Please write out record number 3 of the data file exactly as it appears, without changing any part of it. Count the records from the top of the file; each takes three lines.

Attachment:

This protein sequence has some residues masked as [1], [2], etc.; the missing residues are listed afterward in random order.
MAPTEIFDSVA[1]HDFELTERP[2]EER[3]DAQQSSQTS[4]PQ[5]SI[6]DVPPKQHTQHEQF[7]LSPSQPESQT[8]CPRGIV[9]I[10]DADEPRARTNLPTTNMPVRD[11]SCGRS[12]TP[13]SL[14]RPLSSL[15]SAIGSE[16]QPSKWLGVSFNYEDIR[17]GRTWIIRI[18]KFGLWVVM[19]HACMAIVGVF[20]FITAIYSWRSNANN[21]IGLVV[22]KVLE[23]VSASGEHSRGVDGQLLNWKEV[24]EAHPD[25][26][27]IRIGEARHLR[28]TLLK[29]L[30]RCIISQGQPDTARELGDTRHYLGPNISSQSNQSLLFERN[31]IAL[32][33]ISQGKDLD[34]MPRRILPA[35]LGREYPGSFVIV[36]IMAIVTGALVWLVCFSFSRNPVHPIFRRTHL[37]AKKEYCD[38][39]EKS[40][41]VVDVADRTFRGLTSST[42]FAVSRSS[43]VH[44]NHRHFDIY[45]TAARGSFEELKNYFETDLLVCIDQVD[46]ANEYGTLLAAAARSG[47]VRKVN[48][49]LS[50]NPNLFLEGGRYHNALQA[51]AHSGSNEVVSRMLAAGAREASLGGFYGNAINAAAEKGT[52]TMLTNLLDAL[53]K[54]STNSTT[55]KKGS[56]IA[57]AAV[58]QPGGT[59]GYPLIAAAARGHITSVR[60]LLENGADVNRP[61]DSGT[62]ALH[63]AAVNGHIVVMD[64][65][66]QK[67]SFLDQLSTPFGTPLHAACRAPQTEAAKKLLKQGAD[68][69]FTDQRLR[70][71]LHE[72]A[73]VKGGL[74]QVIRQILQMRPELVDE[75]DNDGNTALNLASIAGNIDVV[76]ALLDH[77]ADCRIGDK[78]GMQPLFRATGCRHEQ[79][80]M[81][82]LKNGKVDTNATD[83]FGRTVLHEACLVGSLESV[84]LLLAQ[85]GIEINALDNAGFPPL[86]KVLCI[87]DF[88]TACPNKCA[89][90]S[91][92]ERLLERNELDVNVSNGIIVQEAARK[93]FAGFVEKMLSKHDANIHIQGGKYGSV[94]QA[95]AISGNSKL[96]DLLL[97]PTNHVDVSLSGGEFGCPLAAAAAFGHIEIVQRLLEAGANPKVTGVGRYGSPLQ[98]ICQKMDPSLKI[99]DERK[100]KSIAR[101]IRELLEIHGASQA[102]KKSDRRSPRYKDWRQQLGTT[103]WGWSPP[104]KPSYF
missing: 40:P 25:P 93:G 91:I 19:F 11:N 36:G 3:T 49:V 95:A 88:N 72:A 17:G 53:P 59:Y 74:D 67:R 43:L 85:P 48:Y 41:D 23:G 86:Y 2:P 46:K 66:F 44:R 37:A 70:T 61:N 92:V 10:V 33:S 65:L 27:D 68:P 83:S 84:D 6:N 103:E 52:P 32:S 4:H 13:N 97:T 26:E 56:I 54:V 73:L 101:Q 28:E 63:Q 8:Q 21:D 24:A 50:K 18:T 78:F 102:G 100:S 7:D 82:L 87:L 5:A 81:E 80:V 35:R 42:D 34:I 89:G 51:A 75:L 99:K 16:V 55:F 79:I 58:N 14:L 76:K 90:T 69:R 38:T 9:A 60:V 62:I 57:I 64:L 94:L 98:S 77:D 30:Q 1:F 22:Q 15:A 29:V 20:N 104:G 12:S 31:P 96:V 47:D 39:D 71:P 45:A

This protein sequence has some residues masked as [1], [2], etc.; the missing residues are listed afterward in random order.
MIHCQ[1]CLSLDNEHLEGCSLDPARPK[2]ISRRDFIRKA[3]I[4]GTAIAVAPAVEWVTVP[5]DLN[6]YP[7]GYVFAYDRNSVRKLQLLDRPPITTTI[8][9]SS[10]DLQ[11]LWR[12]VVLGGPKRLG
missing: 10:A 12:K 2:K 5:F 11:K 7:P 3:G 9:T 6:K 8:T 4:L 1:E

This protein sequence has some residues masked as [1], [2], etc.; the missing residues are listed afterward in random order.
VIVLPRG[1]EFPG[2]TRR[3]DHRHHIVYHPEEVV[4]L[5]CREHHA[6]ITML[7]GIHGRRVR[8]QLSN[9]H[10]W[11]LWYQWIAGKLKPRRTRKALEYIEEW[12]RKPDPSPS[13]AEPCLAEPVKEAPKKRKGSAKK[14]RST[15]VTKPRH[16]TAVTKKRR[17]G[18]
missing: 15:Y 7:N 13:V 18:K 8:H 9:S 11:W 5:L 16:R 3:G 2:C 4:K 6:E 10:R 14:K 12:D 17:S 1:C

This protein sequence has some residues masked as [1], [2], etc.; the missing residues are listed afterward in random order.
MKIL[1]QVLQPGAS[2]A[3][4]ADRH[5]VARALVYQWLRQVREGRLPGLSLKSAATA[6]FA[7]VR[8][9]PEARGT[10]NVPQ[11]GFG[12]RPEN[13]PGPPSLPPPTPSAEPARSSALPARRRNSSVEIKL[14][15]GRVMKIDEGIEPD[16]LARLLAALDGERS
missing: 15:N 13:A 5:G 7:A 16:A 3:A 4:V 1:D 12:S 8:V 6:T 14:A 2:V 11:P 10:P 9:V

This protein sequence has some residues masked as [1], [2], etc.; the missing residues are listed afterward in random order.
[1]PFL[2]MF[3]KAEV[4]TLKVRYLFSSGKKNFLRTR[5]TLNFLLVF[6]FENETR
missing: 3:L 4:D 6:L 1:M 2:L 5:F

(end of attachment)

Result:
This protein sequence has some residues masked as [1], [2], etc.; the missing residues are listed afterward in random order.
VIVLPRG[1]EFPG[2]TRR[3]DHRHHIVYHPEEVV[4]L[5]CREHHA[6]ITML[7]GIHGRRVR[8]QLSN[9]H[10]W[11]LWYQWIAGKLKPRRTRKALEYIEEW[12]RKPDPSPS[13]AEPCLAEPVKEAPKKRKGSAKK[14]RST[15]VTKPRH[16]TAVTKKRR[17]G[18]
missing: 15:Y 7:N 13:V 18:K 8:H 9:S 11:W 5:L 16:R 3:G 2:C 4:K 6:E 10:R 14:K 12:D 17:S 1:C